ILLUMINATED rebekah kanipe
I am a junior with a concentration in 3D design and graphic design. This image was taken using long exposure techniques. This was inspired by Alvin Langdon Coburn, a 20th century photographer using film and long exposure. I found this technique intriguing and fun to attempt for Digital Photography.
I am a currently a junior with a concentration in graphic design.This relief serves as a memory manifested from childhood. Ultimately what doesnâ€™t kill you gives you a dark sense of humor as a coping mechanism.
COCKTAIL kristen adkinson
My grandfather is fish food e m i ly p i e r c e
A pale old man lies on A hospital bed That, somehow, Invaded his home. It is tilted and he Is propped up so that He can watch the birds.
The bay windows and the Skylight illuminate The combined living and dining. The table has been moved, But chairs have Been pulled over To the bedside.
The man himself is thin. His lips are cracked And bleeding. His hands are night; More darkness, More black and blue Than light.
An old boombox plays Old hymns and the Man in black. The old man hums Along. At night, he Asks about his Grandchildren.
He hums along until he Doesnâ€™t. He breathes until He doesnâ€™t.
Six months later, at the lake Where they went every Summer, where we Went almost Every summer, we gather Where three years before We celebrated his 75th.
We took what was Left of him out on The boat. Each child and Their families were given a Piece of him. Each child said Something and Scattered him.
The next morning, we woke To his recorded voice singing the man in black.
HADLEY COTTINGHAM Hadley Cottingham is a freshman English major at Piedmont where she writes for The Roar, as well as manages her personal writing for Yikes, Hadley. There are only two things she loves more than writing: coffee and her cat.
LUNA COX Luna Cox is a theatre arts and technical theatre double major. She enjoys hiking, rafting, writing, and binge watching.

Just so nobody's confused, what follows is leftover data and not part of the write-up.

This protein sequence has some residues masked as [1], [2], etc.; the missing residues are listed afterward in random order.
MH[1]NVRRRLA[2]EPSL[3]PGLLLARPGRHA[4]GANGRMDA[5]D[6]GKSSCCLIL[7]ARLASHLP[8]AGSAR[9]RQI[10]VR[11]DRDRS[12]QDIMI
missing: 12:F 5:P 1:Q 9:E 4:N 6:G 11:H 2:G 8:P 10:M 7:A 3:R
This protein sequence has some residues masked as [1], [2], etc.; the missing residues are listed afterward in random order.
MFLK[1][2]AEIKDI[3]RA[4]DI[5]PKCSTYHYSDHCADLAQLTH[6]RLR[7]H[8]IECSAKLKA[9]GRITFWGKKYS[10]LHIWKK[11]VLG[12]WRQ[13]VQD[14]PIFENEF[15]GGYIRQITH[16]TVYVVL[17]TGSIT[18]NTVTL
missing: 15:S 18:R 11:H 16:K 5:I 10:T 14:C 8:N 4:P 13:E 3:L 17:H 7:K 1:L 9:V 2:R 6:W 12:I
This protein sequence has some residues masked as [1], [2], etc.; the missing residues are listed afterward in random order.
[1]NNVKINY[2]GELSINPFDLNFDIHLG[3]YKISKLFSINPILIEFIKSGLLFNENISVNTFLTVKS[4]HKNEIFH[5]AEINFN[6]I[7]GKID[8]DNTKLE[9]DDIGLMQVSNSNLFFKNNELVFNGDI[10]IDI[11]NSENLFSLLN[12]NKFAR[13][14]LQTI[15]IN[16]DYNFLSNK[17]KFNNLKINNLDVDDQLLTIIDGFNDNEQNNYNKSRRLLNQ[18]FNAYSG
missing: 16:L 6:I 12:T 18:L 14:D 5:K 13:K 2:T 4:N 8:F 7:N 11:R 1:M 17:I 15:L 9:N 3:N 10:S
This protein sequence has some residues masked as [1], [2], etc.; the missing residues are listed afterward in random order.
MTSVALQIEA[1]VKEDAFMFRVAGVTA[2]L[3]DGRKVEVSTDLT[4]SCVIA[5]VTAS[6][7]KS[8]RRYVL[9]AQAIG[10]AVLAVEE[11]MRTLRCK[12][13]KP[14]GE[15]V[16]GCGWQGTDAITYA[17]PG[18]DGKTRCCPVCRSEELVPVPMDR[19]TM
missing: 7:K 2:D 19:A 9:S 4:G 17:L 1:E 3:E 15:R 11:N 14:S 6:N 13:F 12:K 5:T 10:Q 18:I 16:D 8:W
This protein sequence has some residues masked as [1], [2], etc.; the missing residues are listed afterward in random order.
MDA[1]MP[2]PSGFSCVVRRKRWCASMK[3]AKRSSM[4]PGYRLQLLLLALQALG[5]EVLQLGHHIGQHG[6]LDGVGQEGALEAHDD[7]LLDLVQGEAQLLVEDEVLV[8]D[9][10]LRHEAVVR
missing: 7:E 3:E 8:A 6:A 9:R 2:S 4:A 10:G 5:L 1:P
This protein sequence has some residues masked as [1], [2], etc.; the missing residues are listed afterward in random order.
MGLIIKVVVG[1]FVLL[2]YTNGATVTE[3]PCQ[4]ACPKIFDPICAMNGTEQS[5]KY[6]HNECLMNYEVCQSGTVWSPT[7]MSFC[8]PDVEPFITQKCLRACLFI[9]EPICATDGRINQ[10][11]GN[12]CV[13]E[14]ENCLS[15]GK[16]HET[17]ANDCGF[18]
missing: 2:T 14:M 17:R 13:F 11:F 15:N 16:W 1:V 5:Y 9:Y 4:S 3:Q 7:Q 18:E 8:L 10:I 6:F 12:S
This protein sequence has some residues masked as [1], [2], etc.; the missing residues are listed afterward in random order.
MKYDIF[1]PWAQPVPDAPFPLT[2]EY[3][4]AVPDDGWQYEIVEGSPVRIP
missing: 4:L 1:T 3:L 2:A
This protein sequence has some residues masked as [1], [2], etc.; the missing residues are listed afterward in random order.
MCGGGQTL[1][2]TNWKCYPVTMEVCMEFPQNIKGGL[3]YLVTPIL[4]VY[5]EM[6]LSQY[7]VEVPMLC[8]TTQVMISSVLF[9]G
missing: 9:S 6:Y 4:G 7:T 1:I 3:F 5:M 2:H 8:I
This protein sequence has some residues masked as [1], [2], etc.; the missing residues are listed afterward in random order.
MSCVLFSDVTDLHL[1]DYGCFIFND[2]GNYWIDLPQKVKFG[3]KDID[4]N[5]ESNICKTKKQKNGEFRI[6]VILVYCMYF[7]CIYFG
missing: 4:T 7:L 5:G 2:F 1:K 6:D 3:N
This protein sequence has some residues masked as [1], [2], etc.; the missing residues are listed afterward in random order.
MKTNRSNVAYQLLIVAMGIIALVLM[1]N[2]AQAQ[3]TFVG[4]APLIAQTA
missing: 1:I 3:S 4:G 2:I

EMILY PIERCE Emily Pierce is a junior English major, social justice minor, and one of Piedmont’s Lillian Smith Fellows. She has a leopard gecko and enjoys spending what little free time there is as a college student writing.
AMY ROBERTS Amy Roberts is a lover of local history, family trees, southern food, dirt and herbs, her family, and most of all her Savior.
SUSANNAH TERRELL Susannah Terrell is a senior English major at Piedmont College. After she graduates this May, she is planning to take a year off to work before applying to graduate school. She’s a gluten-free foodie who, like most millennials, enjoys taking pictures of her dog and sharing quality memes.
ANN WALLACE Ann Wallace is a sophomore here at Piedmont. She is double majoring in art and English. She is a member of the school’s art club, and has also joined this year’s PC Dance Project.
DALE ZABOROSKIE Dale Zaboroskie has been married for over 35 years to his lovely wife, Nora, and has two sons, both married: Gunnery Sergeant Dale Jr, and Edward, who teaches drama in Marietta, GA. He is currently an Educational Specialist candidate at Piedmont College. He received his MAT from Piedmont, BS degree from Toccoa Falls College, and his Associate Degree from Pennsylvania State University. He teaches 7th grade at South Habersham Middle School. He was born in Pennsylvania, lived in Alaska for 11 years, and moved to Georgia in 1995. Dale likes to write, and he enjoys hunting, fishing, camping, and boating
COLOPHON FACULTY ADVISORS
Dr. Timothy O’Keefe, Literature Advisor Assistant Professor of English Tyler Mann, Crative Director Teaching Fellow in Graphic Design
Nathan Blackburn Sean Kennell Lanae Ramos Vanessa Smith Katelyn Woodward
ART DIRECTORS Allie Nunnally Caitlin O’Brien
DESIGN DIRECTOR Chase Kane
Bryson Gunter Bre Kendall Ben Thornburgh
Bryson Gunter Rebekah Kanipe Catherine Swanson
Kristen Adkinson Lauren Patrick
PRODUCTION ASSISTANT Ben Thornburgh
Printed in PRC
Trillium | Art & Literature Magazine at Piedmont College